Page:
Keywords: Artificial Intelligence; Ethics; Cognitive Architectures; Intelligent Systems; Ethical AI; Society
    Date: 2021–08
  11. By: Allen Hu; Song Ma
    Abstract: Persuasive communication functions not only through content but also delivery, e.g., facial expression, tone of voice, and diction. This paper examines the persuasiveness of delivery in start-up pitches. Using machine learning (ML) algorithms to process full pitch videos, we quantify persuasion in visual, vocal, and verbal dimensions. Positive (i.e., passionate, warm) pitches increase funding probability. Yet conditional on funding, high-positivity startups underperform. Women are more heavily judged on delivery when evaluating single-gender teams, but they are neglected when co-pitching with men in mixed-gender teams. Using an experiment, we show persuasion delivery works mainly through leading investors to form inaccurate beliefs.
    JEL: C55 D91 G24 G4 G41
    Date: 2021–07
  12. By: Alexander Trott; Sunil Srinivasa; Douwe van der Wal; Sebastien Haneuse; Stephan Zheng
    Abstract: Optimizing economic and public policy is critical to address socioeconomic issues and trade-offs, e.g., improving equality, productivity, or wellness, and poses a complex mechanism design problem. A policy designer needs to consider multiple objectives, policy levers, and behavioral responses from strategic actors who optimize for their individual objectives. Moreover, real-world policies should be explainable and robust to simulation-to-reality gaps, e.g., due to calibration issues. Existing approaches are often limited to a narrow set of policy levers or objectives that are hard to measure, do not yield explicit optimal policies, or do not consider strategic behavior, for example. Hence, it remains challenging to optimize policy in real-world scenarios. Here we show that the AI Economist framework enables effective, flexible, and interpretable policy design using two-level reinforcement learning (RL) and data-driven simulations. We validate our framework on optimizing the stringency of US state policies and Federal subsidies during a pandemic, e.g., COVID-19, using a simulation fitted to real data. We find that log-linear policies trained using RL significantly improve social welfare, based on both public health and economic outcomes, compared to past outcomes. Their behavior can be explained, e.g., well-performing policies respond strongly to changes in recovery and vaccination rates. They are also robust to calibration errors, e.g., infection rates that are over or underestimated. As of yet, real-world policymaking has not seen adoption of machine learning methods at large, including RL and AI-driven simulations. Our results show the potential of AI to guide policy design and improve social welfare amidst the complexity of the real world.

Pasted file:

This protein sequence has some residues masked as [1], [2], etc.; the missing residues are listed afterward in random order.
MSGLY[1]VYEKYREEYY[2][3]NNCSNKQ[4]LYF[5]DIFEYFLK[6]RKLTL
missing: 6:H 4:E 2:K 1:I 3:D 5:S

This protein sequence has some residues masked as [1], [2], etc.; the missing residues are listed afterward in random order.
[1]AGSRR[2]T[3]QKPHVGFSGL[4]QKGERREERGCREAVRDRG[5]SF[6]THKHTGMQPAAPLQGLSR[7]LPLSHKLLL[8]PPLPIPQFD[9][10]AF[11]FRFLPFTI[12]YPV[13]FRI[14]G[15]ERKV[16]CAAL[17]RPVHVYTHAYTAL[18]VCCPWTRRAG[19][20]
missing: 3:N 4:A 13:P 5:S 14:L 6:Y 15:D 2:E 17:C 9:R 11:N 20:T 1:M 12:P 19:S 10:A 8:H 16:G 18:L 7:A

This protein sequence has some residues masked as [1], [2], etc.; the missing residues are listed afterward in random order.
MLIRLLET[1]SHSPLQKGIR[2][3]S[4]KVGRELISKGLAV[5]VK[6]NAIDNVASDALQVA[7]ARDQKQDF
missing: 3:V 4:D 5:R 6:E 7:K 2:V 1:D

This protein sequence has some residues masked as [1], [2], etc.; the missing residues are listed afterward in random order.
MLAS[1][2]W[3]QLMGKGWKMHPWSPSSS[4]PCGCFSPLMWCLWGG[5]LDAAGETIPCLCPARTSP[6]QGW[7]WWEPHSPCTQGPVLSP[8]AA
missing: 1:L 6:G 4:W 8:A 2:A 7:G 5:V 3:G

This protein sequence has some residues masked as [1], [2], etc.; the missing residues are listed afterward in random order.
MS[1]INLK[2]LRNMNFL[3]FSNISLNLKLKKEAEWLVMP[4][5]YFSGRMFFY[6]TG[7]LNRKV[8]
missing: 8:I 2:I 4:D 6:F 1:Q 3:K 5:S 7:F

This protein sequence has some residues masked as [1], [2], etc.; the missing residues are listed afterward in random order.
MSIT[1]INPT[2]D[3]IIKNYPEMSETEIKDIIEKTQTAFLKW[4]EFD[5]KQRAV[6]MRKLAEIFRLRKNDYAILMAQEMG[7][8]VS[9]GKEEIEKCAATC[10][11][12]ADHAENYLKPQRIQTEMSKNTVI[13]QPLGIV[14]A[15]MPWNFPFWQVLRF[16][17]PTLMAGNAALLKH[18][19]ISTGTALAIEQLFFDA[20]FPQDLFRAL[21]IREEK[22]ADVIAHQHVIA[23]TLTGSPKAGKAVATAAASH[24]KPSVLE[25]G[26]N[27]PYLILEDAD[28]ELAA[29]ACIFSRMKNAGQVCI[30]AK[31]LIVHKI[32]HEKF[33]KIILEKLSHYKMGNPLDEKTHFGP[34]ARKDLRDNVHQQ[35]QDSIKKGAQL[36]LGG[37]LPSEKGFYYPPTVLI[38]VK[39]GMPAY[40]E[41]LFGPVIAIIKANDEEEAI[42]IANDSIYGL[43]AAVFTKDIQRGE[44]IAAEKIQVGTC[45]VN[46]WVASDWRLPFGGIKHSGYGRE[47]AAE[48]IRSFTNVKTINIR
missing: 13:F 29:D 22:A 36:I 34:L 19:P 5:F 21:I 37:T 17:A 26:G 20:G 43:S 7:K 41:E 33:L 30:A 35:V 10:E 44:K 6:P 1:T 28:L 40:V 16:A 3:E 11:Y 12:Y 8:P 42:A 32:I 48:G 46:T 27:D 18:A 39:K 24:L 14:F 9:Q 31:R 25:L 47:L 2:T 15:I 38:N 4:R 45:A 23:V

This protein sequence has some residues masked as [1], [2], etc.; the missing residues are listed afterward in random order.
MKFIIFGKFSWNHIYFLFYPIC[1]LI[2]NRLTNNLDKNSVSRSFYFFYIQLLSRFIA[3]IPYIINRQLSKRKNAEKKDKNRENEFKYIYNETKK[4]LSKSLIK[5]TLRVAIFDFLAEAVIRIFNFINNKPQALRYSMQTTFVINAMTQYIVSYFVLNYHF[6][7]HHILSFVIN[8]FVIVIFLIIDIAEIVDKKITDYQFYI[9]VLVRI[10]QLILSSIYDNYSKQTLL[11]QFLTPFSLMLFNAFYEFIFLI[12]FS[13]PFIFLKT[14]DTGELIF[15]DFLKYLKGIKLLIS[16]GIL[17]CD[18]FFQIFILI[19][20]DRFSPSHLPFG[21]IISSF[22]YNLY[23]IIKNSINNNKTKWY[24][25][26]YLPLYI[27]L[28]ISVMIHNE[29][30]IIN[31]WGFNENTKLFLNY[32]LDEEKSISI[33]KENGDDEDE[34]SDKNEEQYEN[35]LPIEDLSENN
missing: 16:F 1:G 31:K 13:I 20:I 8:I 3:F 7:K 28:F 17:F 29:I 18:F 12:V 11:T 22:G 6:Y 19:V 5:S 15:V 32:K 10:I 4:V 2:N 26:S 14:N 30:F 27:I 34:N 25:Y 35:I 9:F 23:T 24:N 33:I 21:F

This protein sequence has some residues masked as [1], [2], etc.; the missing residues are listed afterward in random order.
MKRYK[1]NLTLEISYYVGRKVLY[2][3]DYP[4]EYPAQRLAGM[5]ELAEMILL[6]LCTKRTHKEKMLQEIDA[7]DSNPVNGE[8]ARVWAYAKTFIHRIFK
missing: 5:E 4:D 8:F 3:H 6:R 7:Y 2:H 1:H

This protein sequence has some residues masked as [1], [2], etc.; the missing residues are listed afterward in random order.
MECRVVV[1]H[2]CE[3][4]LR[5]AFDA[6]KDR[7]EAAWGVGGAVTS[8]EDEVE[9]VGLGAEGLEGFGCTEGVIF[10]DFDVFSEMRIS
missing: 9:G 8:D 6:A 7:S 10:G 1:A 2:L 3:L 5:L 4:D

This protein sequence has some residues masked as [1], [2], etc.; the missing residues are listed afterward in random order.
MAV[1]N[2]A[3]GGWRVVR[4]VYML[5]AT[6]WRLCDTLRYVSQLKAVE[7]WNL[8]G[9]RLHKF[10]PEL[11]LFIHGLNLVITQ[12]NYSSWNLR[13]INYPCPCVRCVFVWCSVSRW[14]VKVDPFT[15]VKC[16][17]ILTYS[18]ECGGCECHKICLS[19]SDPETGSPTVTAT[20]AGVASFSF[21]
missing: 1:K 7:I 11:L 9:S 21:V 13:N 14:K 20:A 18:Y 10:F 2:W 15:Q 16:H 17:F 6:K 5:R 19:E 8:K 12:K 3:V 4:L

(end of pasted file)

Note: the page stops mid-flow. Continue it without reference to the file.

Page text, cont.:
Date: 2021–08
  13. By: Hamza Saad; Nagendra Nagarur; Abdulrahman Shamsan
    Abstract: Background and Objective: Different industries go through high-precision and complex processes that need to analyze their data and discover defects before growing up. Big data may contain large variables with missed data that play a vital role to understand what affect the quality. So, specialists of the process might be struggling to defined what are the variables that have direct effect in the process. Aim of this study was to build integrated data analysis using data mining and quality tools to improve the quality of production and process. Materials and Methods: Data collected in different steps to reduce missed data. The specialists in the production process recommended to select the most important variables from big data and then predictor screening was used to confirm 16 of 71 variables. Seven important variables built the output variable that called textile quality score. After testing ten algorithms, boosted tree and random forest were evaluated to extract knowledge. In the voting process, three variables were confirmed to use as input factors in the design of experiments. The response of design was estimated by data mining and the results were confirmed by the quality specialists. Central composite (surface response) has been run 17 times to extract the main effects and interactions on the textile quality score. Results: Current study found that a machine productivity has negative effect on the quality, so this validated by the management. After applying changes, the efficiency of production has improved 21%. Conclusion: Results confirmed a big improvement in quality processes in industrial sector. The efficiency of production improved to 21%, weaving process improved to 23% and the overall process improved to 17.06%.